Living without my Daddy at Christmas 

I try not to remember what happened Christmas Eve 2003. I tried my best over the years to not let it be the anniversary of my final conversation with my Daddy. I attempted for years to be all that symbolizes this holiday season  for the sake of my children and grandchildren. 

It wld be the final time my Daddy would be intubated and his final intelligible conversation that resulted in his last wishes for the doctor to override our feelings and he declined to be intubated. I recall he said, “Please do not put that tube down my throat, it was horrible, I wasn’t at peace.” I ran into the bathroom to hid my pain, my broken heart, my tears, but he was my Daddy and there was no hiding from him. He sent my auntie to retrieve me from my hiding space and he sat on the bed with his arms extended to embrace me. I felt like that little baby girl he would claim was on the floor the night I was allowed to stay with him in the ICU due to a nursing shortage, he needed supervision and I thought I was qualified to be my Daddy’s nurse…Wrong wrong wrong, I regret staying. 

I would spend the night watching in agony and a tiny bit of happiness as my Daddy pulled the breathing tube from him lungs and mouth, pulling off his hospital gown off along with every tube and cord from his body as he stood with his huge 6ft4in frame, delirious from the morphine and his brain being eaten away by the cancer. He was shouting at the male nurse to get his baby off the floor. I was that baby, but I was a 29yr old young mother of two and I was laying on the lounging chair with a flood of tears that made their release thru my eyes. What prevented me from all out losing it was that he somehow willed himself from his induced como to talk, get out the bed, walk and for a couple hours I had my Daddy back. 

Within those hours I decided to not believe the doctors who said he had maybe a few weeks left. I was on the phone with evey organization in the world, but the moment I told them he had stage 4 lung cancer that spread to his bones and brain, the staff I spoke to over the phone informed me that I needed to accept his doctor’s prognosis. Looking back, I was an educated nursing professional who was very much in denial, but this was my life, not my patient. It was my Daddy, my family on the end of medical chart, which I read and did not accept that my Daddy was at the end of his life.

When I went over to him after my hide and seek episode, he wiped my tears and grabbed my cheeks, turning my face to look out the window and he said, “Deatra, the sun will always shine, it shines even when its dark or raining and it will shine when I’m gone and you will be ok, because the sun will always shine.” He was intubated a couple hours later, I spent Christmas with him at the hospital, someone brought me some food that I picked over, but I was happy just to be with him. It may have been selfish, but it was just me and my Daddy and I believe his last words to me and spending one on one time with him after that horrible night in the ICU, helped me heal and move pass seeing him like that. What daughter, child no matter the age wants to see their parents undressed, discombobulated, angry and sick on their death bed, I experienced all of that and more in a minutes on Christmas Eve. As you can imagine it took me years to grieve, but today I can write and speak about how I made it to be able to not only celebrate with my family and friends, but I can finally share my last moments with my Daddy without busting out in tears.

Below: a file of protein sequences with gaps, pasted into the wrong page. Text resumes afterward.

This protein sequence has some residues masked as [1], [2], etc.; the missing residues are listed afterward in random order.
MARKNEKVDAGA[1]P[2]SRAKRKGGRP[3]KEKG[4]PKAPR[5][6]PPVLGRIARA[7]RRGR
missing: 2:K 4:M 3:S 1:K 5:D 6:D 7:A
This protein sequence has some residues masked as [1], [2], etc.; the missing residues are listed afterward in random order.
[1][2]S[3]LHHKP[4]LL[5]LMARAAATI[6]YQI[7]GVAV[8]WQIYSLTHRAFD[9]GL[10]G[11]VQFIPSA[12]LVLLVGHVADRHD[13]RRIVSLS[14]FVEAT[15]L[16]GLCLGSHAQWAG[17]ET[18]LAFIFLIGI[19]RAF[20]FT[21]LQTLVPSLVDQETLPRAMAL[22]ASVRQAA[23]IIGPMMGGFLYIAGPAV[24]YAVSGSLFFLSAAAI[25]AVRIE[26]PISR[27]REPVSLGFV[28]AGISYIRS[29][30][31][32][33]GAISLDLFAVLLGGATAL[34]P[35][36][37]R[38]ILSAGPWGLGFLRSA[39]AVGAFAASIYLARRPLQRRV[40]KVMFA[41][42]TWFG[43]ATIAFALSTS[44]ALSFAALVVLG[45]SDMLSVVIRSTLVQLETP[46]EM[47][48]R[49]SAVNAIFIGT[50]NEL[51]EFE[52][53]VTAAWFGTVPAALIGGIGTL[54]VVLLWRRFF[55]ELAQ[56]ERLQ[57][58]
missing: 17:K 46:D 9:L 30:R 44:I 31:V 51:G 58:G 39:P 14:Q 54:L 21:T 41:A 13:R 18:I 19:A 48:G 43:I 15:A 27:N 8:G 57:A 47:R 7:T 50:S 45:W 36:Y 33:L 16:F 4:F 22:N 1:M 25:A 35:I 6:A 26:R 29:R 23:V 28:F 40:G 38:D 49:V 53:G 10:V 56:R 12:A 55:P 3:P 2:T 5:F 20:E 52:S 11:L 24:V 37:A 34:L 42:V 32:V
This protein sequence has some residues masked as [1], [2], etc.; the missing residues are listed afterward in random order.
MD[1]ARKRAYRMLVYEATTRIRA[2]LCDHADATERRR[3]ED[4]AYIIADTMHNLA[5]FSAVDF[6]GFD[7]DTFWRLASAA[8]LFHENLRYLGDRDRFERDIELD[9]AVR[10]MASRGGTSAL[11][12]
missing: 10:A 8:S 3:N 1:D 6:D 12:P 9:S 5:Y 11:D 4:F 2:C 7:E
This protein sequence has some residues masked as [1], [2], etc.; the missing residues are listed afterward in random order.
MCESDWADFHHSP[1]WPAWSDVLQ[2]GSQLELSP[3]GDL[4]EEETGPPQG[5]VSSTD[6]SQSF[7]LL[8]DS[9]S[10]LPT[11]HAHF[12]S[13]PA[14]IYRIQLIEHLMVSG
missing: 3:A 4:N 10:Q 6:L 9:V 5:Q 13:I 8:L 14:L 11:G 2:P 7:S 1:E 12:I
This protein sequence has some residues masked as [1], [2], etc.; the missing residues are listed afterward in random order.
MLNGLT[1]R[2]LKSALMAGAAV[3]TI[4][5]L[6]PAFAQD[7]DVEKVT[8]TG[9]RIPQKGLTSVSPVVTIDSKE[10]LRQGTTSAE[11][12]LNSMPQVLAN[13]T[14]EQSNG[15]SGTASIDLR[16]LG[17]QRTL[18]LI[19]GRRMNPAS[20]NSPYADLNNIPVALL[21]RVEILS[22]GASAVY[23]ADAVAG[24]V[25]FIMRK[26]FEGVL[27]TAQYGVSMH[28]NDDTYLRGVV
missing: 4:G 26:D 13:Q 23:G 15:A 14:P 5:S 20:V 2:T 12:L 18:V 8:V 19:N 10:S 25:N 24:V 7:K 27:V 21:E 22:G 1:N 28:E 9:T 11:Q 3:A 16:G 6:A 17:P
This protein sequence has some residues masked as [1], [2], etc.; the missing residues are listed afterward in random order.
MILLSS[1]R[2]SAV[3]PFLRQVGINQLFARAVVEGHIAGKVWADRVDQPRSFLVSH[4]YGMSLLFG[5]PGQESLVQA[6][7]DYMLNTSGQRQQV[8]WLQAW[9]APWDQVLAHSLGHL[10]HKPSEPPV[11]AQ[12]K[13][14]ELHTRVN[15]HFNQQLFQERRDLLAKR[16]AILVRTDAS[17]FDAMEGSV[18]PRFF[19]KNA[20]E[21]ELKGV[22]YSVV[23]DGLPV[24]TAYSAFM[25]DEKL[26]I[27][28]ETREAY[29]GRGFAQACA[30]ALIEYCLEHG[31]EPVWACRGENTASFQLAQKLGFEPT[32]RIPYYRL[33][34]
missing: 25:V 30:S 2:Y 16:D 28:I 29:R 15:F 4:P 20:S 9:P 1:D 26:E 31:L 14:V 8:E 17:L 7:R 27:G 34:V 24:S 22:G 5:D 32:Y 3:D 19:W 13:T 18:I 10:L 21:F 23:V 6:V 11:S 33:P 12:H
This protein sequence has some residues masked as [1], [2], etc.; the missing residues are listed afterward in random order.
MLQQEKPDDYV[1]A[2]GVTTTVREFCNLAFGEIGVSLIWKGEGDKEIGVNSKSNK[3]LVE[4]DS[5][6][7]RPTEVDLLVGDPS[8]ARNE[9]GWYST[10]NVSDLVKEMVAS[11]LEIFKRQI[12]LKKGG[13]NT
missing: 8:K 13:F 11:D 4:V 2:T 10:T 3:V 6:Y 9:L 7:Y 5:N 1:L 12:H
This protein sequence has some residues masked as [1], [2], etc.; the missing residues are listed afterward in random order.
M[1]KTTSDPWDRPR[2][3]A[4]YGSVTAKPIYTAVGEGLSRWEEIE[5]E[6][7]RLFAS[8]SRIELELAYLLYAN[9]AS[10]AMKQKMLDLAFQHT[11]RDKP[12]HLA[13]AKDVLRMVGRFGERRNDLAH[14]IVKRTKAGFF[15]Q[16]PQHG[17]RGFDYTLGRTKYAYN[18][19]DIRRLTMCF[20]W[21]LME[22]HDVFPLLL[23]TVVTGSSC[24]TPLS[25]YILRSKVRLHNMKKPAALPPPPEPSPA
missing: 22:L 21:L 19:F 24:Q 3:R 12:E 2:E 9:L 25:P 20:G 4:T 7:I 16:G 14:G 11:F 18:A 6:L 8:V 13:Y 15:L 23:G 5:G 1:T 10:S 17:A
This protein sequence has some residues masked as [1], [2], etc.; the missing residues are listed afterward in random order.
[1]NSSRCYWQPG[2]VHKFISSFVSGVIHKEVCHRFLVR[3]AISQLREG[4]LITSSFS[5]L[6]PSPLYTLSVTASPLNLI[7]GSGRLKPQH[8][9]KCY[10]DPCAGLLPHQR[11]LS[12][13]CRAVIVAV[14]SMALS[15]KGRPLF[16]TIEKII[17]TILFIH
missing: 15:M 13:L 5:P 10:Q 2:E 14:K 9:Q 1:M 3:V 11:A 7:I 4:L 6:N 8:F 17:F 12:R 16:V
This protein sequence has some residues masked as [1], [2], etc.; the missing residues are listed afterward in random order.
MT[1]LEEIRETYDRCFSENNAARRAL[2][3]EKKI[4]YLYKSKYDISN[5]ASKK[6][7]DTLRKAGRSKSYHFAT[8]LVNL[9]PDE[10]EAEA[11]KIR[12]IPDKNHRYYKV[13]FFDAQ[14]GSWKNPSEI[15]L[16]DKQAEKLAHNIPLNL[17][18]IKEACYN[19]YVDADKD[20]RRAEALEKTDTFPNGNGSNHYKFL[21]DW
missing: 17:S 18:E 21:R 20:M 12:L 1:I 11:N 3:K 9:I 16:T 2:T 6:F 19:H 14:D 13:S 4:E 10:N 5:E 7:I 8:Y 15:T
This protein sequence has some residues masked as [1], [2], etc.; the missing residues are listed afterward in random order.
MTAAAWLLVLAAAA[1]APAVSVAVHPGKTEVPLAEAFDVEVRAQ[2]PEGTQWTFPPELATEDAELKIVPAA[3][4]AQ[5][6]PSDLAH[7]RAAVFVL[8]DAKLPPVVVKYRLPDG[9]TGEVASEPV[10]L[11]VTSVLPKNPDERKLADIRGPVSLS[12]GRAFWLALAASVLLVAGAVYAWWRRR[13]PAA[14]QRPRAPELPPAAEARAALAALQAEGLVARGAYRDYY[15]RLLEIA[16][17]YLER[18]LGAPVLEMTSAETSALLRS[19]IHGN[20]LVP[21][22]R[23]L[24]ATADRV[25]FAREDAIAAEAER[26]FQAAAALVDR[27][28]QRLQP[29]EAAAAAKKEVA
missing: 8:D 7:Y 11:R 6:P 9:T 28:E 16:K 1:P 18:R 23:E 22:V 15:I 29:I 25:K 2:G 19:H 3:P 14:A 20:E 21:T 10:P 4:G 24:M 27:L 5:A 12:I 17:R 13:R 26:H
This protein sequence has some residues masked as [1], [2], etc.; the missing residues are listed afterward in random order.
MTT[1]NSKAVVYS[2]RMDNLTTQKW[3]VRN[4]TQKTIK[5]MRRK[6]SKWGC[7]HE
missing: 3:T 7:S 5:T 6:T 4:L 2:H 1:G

I no longer run and hid during the Christmas season, because of the timing of my Daddy’s death. I know he would want me to celebrate with my family and friends and be happy. I am and the sun is shining and my Daddy lives in my heart. 



Native of New Orleans, who endured 20yrs cruel Minnesota Cold, I decided at 42yrs old it was time to pack up my then 6yr old and come back to my roots. I am all things that would challenge the belief of growing up in New Orleans. I was a 16yr old teen mother of a preterm 2lb baby girl born with a disability. With the help of my mother who had her own struggles. We survived the obstacles laid before us. I'm the proud mother of three children with two failed adoptions, as well as a grandmother of three, two grandsons and a granddaughter. I survived two abusive marriages. I successfully ran a soulfood restaurant and catering company in Minnesota for 12 years. I started creating custom cakes after the murder of my beloved cousin Melvin Paul.  He survived Katrina only to go to Minneapolis six months later to be murdered over a parking spot dispute.  I put my all into my cake business over the years as House of Cakes was started right out of my house in honor of him. I thought by having the big house on the hill, a husband, having a family, foster/adoptive mother at that, being involved in all things that matter, plus having the funds to match would cure me in a sense; but most of it poisoned my heart and soul. I had a broken heart and I felt deep down the only way to repair it was to get back to my roots, my soul, my home,  myself, my New Orleans. I'm here and I'm loving it. Even being in the so called Blighted Area of New Orleans and not having all the financial and material security, I'm happy. I am determined that She, yes New Orleans is a woman is just like me; together we will overcome and will rise from all that tried to kill our spirit. Nothing like starting from the bottom and making your way back up! I'm down in the boot, but I know I have a nice floppy hat awaiting my destiny...

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